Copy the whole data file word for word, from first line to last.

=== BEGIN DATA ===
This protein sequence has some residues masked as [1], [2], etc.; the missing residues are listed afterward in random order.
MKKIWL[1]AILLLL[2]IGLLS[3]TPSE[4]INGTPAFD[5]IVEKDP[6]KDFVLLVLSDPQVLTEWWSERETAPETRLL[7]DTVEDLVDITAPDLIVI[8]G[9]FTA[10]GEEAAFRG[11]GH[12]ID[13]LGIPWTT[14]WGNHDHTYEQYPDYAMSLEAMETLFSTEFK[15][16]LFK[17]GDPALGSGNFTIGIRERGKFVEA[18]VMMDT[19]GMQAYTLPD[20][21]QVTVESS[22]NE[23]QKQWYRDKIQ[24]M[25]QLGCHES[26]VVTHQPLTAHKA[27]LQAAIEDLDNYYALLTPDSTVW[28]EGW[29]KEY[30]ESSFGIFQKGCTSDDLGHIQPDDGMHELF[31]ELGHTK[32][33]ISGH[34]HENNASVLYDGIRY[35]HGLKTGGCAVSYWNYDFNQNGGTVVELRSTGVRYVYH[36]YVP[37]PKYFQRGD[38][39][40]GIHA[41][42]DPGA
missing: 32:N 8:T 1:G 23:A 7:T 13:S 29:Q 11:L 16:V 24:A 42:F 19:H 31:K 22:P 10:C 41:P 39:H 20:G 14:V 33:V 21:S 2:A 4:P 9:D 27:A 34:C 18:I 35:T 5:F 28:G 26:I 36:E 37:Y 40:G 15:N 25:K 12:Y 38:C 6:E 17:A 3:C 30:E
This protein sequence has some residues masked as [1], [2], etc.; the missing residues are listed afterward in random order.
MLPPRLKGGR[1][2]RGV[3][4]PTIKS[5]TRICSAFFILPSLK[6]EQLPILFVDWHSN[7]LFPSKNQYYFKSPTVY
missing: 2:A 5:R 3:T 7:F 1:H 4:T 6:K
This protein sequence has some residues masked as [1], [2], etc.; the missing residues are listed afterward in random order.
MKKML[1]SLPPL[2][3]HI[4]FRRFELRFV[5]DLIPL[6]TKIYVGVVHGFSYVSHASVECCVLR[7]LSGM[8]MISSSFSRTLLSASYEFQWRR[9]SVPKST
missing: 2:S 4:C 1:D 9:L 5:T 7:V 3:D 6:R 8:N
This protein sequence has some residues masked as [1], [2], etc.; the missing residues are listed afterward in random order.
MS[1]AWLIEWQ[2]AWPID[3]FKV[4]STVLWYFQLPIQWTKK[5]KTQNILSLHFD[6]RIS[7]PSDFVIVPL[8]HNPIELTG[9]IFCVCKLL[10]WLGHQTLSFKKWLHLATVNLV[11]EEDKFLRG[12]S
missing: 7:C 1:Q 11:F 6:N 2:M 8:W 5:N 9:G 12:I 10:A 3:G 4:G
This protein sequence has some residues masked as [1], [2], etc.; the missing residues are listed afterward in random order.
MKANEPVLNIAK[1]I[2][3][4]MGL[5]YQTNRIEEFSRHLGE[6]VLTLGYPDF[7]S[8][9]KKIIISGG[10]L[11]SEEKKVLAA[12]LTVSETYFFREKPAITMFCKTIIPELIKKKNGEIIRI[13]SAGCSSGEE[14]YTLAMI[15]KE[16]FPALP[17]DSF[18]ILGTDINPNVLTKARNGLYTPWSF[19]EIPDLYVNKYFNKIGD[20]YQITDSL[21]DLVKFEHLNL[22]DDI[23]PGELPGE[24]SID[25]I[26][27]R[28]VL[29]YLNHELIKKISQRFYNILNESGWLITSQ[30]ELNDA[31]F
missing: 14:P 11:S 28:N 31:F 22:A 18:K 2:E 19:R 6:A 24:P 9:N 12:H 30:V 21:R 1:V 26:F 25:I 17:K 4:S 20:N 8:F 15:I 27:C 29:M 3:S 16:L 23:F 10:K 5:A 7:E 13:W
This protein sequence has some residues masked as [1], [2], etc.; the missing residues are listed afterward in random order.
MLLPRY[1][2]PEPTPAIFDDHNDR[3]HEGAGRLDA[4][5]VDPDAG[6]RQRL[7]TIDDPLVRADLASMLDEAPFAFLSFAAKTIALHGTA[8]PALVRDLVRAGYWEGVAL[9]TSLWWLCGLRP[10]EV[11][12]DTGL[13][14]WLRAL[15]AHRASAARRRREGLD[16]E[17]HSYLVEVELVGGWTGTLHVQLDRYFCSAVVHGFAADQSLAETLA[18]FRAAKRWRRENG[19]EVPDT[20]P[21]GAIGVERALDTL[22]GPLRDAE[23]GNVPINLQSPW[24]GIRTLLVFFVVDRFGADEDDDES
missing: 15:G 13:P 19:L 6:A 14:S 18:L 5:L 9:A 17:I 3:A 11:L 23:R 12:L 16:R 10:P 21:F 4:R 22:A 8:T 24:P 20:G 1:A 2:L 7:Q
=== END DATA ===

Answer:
This protein sequence has some residues masked as [1], [2], etc.; the missing residues are listed afterward in random order.
MKKIWL[1]AILLLL[2]IGLLS[3]TPSE[4]INGTPAFD[5]IVEKDP[6]KDFVLLVLSDPQVLTEWWSERETAPETRLL[7]DTVEDLVDITAPDLIVI[8]G[9]FTA[10]GEEAAFRG[11]GH[12]ID[13]LGIPWTT[14]WGNHDHTYEQYPDYAMSLEAMETLFSTEFK[15][16]LFK[17]GDPALGSGNFTIGIRERGKFVEA[18]VMMDT[19]GMQAYTLPD[20][21]QVTVESS[22]NE[23]QKQWYRDKIQ[24]M[25]QLGCHES[26]VVTHQPLTAHKA[27]LQAAIEDLDNYYALLTPDSTVW[28]EGW[29]KEY[30]ESSFGIFQKGCTSDDLGHIQPDDGMHELF[31]ELGHTK[32][33]ISGH[34]HENNASVLYDGIRY[35]HGLKTGGCAVSYWNYDFNQNGGTVVELRSTGVRYVYH[36]YVP[37]PKYFQRGD[38][39][40]GIHA[41][42]DPGA
missing: 32:N 8:T 1:G 23:A 7:T 13:S 29:Q 11:L 16:V 24:A 42:F 19:H 31:K 22:P 10:C 41:P 39:H 20:G 14:V 33:V 21:S 2:A 4:P 9:D 27:A 34:C 18:I 35:T 5:F 28:G 26:I 36:E 37:Y 40:G 15:N 25:K 12:Y 38:C 6:E 17:A 3:C 30:E
This protein sequence has some residues masked as [1], [2], etc.; the missing residues are listed afterward in random order.
MLPPRLKGGR[1][2]RGV[3][4]PTIKS[5]TRICSAFFILPSLK[6]EQLPILFVDWHSN[7]LFPSKNQYYFKSPTVY
missing: 2:A 5:R 3:T 7:F 1:H 4:T 6:K
This protein sequence has some residues masked as [1], [2], etc.; the missing residues are listed afterward in random order.
MKKML[1]SLPPL[2][3]HI[4]FRRFELRFV[5]DLIPL[6]TKIYVGVVHGFSYVSHASVECCVLR[7]LSGM[8]MISSSFSRTLLSASYEFQWRR[9]SVPKST
missing: 2:S 4:C 1:D 9:L 5:T 7:V 3:D 6:R 8:N
This protein sequence has some residues masked as [1], [2], etc.; the missing residues are listed afterward in random order.
MS[1]AWLIEWQ[2]AWPID[3]FKV[4]STVLWYFQLPIQWTKK[5]KTQNILSLHFD[6]RIS[7]PSDFVIVPL[8]HNPIELTG[9]IFCVCKLL[10]WLGHQTLSFKKWLHLATVNLV[11]EEDKFLRG[12]S
missing: 7:C 1:Q 11:F 6:N 2:M 8:W 5:N 9:G 12:I 10:A 3:G 4:G
This protein sequence has some residues masked as [1], [2], etc.; the missing residues are listed afterward in random order.
MKANEPVLNIAK[1]I[2][3][4]MGL[5]YQTNRIEEFSRHLGE[6]VLTLGYPDF[7]S[8][9]KKIIISGG[10]L[11]SEEKKVLAA[12]LTVSETYFFREKPAITMFCKTIIPELIKKKNGEIIRI[13]SAGCSSGEE[14]YTLAMI[15]KE[16]FPALP[17]DSF[18]ILGTDINPNVLTKARNGLYTPWSF[19]EIPDLYVNKYFNKIGD[20]YQITDSL[21]DLVKFEHLNL[22]DDI[23]PGELPGE[24]SID[25]I[26][27]R[28]VL[29]YLNHELIKKISQRFYNILNESGWLITSQ[30]ELNDA[31]F
missing: 14:P 11:S 28:N 31:F 22:A 18:K 2:E 19:R 6:A 24:P 9:N 12:H 30:V 21:R 1:V 26:F 25:I 17:K 4:S 20:N 8:F 15:I 27:C 29:M 3:S 16:L 23:F 10:K 5:A 7:E 13:W
This protein sequence has some residues masked as [1], [2], etc.; the missing residues are listed afterward in random order.
MLLPRY[1][2]PEPTPAIFDDHNDR[3]HEGAGRLDA[4][5]VDPDAG[6]RQRL[7]TIDDPLVRADLASMLDEAPFAFLSFAAKTIALHGTA[8]PALVRDLVRAGYWEGVAL[9]TSLWWLCGLRP[10]EV[11][12]DTGL[13][14]WLRAL[15]AHRASAARRRREGLD[16]E[17]HSYLVEVELVGGWTGTLHVQLDRYFCSAVVHGFAADQSLAETLA[18]FRAAKRWRRENG[19]EVPDT[20]P[21]GAIGVERALDTL[22]GPLRDAE[23]GNVPINLQSPW[24]GIRTLLVFFVVDRFGADEDDDES
missing: 15:G 13:P 19:L 6:A 14:S 18:L 5:L 9:A 17:I 3:A 11:L 23:R 12:L 16:R 10:P 21:F 4:R 22:A 8:T 24:P 20:G 1:A 2:L 7:Q